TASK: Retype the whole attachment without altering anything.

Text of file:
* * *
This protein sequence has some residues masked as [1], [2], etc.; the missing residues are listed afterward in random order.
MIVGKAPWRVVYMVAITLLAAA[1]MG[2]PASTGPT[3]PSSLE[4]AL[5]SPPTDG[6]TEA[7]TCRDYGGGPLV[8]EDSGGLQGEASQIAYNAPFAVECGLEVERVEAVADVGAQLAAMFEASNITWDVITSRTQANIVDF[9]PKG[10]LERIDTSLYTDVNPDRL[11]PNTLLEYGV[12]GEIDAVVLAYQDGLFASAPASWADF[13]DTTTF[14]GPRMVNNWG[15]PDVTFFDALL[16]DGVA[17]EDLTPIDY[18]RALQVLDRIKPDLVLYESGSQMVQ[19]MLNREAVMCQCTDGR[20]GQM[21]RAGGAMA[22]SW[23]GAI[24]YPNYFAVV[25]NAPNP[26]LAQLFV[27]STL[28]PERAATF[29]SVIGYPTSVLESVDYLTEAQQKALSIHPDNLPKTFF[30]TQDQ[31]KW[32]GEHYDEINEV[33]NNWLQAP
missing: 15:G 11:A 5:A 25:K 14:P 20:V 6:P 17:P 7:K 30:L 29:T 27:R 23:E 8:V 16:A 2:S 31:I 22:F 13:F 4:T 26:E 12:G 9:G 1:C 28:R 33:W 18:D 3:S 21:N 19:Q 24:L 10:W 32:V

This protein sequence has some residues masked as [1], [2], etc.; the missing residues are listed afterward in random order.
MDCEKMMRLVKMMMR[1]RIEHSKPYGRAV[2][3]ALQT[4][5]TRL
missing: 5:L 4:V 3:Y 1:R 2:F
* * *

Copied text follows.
This protein sequence has some residues masked as [1], [2], etc.; the missing residues are listed afterward in random order.
MIVGKAPWRVVYMVAITLLAAA[1]MG[2]PASTGPT[3]PSSLE[4]AL[5]SPPTDG[6]TEA[7]TCRDYGGGPLV[8]EDSGGLQGEASQIAYNAPFAVECGLEVERVEAVADVGAQLAAMFEASNITWDVITSRTQANIVDF[9]PKG[10]LERIDTSLYTDVNPDRL[11]PNTLLEYGV[12]GEIDAVVLAYQDGLFASAPASWADF[13]DTTTF[14]GPRMVNNWG[15]PDVTFFDALL[16]DGVA[17]EDLTPIDY[18]RALQVLDRIKPDLVLYESGSQMVQ[19]MLNREAVMCQCTDGR[20]GQM[21]RAGGAMA[22]SW[23]GAI[24]YPNYFAVV[25]NAPNP[26]LAQLFV[27]STL[28]PERAATF[29]SVIGYPTSVLESVDYLTEAQQKALSIHPDNLPKTFF[30]TQDQ[31]KW[32]GEHYDEINEV[33]NNWLQAP
missing: 15:G 11:A 5:A 25:K 14:P 20:V 6:P 17:P 7:K 30:L 29:T 27:R 23:E 8:V 16:A 2:S 31:I 22:F 13:F 4:T 26:E 12:G 9:G 1:C 28:R 33:W 18:D 3:S 21:N 19:Q 24:L 10:W 32:V

This protein sequence has some residues masked as [1], [2], etc.; the missing residues are listed afterward in random order.
MDCEKMMRLVKMMMR[1]RIEHSKPYGRAV[2][3]ALQT[4][5]TRL
missing: 5:L 4:V 3:Y 1:R 2:F